The builders of today's luxury yacht charter vessels often turn to aluminum, Kevlar, and plastic resins to make lightweight and fuel-efficient boats.
That all may change – thanks to a bug…
Aerogels are among the lightest solid materials in existence. Created by replacing the liquid component of a gel with a gas, aerogels are extremely low in density, and hence, fairly buoyant. Now scientists have created a new aerogel, inspired by the feet of an insect – the tiny "water strider."
The new aerogel is so buoyant, a yacht made from one pound (454 grams) of it could carry about 1,000 pounds (454 kg) of cargo.
Created by a team of professors and scientists at the Helsinki University of Technology, the new aerogel contains tiny fibers – nano-fibrils – derived from cellulose in plants. These fibers allow the aerogel to float by using the same physics principles evidenced by the water strider’s long, skinny feet. The water strider's feet are covered in tiny hairs that trap air, and each air bubble helps distribute the insect’s weight across the water, keeping it from breaking the surface tension.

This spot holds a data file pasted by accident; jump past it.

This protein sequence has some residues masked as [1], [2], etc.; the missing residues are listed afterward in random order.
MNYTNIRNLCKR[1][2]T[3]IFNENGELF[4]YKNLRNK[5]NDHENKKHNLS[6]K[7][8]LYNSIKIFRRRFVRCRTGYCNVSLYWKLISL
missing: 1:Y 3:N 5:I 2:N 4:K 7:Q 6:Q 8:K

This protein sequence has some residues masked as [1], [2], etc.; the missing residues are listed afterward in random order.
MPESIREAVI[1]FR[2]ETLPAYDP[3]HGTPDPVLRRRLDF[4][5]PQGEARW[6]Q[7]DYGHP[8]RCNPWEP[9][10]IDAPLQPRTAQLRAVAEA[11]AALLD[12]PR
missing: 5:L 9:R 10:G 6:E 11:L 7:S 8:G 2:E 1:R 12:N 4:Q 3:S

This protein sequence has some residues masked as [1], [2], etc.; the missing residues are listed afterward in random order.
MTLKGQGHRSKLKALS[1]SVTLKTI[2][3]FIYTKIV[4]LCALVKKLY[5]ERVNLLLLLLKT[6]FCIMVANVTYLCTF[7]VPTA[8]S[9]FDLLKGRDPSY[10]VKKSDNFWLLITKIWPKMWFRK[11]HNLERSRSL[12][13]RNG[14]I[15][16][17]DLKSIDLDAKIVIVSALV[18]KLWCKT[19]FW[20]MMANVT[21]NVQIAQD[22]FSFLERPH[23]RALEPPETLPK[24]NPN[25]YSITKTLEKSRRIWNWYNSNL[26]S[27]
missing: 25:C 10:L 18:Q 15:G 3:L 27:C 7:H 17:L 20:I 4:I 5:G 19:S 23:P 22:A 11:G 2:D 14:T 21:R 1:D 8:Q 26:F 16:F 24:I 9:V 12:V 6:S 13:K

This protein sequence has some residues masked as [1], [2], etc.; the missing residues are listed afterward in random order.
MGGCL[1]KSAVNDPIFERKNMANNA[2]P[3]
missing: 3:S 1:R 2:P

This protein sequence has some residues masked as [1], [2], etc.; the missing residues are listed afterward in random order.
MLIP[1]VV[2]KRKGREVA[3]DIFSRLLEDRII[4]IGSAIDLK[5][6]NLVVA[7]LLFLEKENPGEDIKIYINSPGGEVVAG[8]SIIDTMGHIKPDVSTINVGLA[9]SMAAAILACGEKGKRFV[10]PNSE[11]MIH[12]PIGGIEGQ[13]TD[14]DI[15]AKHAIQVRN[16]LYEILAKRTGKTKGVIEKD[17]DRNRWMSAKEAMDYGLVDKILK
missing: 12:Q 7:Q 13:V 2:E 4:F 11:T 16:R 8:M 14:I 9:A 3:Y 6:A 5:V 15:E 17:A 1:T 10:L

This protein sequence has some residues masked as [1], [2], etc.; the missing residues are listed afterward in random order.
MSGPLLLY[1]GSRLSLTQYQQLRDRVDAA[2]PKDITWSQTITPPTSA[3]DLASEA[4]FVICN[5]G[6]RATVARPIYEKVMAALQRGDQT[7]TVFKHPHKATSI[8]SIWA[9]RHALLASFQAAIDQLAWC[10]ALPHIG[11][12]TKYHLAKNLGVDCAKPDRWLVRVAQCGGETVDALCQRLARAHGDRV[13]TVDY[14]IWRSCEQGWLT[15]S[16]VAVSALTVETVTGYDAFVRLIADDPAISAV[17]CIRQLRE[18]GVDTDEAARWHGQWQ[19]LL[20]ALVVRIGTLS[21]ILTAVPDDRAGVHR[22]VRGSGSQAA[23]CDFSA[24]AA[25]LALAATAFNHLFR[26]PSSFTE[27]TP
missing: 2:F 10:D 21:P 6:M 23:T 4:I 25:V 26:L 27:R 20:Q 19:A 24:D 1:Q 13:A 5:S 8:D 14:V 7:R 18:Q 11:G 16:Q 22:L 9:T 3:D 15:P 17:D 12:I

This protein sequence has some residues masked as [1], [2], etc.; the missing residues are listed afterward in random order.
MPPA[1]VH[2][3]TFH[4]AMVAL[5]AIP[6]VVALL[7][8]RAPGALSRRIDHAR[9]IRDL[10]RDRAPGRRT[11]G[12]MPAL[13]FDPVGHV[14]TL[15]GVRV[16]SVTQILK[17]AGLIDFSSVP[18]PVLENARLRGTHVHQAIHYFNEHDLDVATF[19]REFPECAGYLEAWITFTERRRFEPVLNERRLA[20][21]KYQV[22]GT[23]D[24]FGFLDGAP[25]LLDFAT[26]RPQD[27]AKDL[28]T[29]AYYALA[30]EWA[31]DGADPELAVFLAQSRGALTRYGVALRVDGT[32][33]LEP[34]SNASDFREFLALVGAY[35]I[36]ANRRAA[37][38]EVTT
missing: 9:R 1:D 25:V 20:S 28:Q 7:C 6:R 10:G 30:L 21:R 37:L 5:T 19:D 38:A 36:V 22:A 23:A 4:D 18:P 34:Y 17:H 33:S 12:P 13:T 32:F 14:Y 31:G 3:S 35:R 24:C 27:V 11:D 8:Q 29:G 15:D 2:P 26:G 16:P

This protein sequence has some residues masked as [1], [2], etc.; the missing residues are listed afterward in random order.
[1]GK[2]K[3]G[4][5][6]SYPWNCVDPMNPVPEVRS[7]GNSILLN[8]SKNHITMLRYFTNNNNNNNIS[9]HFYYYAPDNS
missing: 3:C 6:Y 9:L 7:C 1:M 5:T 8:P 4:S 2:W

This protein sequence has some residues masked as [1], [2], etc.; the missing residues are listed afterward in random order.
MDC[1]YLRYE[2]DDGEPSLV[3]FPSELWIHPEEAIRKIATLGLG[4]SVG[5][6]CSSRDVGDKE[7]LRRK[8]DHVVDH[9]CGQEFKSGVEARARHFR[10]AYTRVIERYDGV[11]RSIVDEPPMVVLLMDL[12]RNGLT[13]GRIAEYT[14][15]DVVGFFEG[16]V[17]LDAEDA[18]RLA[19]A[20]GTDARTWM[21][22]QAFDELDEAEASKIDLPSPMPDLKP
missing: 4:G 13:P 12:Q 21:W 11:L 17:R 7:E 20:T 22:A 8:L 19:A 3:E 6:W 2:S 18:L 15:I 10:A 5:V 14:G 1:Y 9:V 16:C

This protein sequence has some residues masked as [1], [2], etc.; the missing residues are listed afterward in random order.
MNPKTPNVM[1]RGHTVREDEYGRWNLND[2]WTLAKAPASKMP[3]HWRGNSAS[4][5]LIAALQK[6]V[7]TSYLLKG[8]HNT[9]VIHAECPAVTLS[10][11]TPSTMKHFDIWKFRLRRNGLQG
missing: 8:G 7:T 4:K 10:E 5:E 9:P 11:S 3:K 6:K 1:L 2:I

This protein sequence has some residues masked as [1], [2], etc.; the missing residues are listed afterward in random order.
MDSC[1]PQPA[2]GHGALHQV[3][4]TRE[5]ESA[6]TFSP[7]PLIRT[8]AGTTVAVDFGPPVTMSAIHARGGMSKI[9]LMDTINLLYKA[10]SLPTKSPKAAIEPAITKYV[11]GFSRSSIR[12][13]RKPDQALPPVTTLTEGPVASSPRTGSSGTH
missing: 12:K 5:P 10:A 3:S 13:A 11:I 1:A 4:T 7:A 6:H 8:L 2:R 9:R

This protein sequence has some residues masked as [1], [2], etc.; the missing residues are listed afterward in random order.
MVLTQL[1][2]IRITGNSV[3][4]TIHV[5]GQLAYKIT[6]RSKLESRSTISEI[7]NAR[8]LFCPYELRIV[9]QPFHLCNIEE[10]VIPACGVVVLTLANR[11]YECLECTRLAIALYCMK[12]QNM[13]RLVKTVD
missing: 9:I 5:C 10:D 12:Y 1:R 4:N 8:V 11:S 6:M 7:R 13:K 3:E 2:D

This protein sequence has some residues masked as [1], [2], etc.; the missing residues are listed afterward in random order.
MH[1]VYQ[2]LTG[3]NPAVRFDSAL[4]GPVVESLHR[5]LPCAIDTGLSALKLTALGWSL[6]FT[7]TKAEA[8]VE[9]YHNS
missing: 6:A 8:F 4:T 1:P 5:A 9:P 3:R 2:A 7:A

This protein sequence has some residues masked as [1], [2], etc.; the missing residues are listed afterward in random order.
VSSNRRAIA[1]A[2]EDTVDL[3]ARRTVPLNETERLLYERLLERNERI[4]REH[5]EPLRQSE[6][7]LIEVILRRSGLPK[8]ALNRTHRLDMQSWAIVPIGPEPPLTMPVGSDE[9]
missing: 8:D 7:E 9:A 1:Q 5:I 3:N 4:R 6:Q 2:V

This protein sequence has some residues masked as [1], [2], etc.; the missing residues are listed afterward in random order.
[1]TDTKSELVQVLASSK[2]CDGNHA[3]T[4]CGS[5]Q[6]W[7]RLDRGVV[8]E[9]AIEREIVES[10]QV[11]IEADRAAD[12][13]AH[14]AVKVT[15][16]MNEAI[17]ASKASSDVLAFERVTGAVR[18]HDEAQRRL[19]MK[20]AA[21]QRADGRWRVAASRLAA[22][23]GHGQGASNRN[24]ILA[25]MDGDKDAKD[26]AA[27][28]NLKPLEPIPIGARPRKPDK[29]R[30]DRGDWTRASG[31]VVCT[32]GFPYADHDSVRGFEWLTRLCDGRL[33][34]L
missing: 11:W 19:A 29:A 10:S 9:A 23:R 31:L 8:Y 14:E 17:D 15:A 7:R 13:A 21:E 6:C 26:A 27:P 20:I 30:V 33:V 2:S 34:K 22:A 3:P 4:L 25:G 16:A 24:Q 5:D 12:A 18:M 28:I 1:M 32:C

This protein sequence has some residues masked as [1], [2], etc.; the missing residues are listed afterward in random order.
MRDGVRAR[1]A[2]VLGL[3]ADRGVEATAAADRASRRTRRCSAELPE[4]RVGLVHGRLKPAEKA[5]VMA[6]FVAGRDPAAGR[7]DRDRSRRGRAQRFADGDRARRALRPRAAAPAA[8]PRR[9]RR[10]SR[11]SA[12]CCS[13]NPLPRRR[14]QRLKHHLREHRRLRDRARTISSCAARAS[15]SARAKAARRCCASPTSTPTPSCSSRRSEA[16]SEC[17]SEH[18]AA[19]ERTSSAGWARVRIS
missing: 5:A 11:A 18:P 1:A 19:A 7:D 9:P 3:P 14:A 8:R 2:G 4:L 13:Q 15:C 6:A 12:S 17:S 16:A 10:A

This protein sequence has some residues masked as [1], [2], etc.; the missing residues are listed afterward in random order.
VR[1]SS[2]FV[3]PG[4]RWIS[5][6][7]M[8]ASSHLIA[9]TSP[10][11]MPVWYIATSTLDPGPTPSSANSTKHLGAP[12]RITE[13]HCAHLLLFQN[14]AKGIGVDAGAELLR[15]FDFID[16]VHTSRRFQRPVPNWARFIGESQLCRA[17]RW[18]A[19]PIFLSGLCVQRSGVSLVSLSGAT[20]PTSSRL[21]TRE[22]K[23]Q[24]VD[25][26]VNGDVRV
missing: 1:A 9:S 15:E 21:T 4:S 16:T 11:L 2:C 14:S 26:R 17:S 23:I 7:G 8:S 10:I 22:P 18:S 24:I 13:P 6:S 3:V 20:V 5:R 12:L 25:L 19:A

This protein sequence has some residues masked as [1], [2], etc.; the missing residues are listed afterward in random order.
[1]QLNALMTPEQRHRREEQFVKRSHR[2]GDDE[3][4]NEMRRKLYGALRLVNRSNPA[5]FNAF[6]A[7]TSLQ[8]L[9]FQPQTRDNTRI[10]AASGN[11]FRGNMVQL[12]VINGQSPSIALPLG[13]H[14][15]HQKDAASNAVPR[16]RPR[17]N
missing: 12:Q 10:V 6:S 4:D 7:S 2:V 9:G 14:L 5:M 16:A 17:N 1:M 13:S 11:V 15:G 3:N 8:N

In addition to commercial boat-building aspects, the bug-inspired aerogel could find use in environmental pollution sensors, children’s water toys, and beach floats. Even more promising is the potential application in environmental protection. It seems the gel is able to absorb large amounts of oil – making it well-suited for oil spill cleanups.
This entry was posted in Yacht Charter Posted on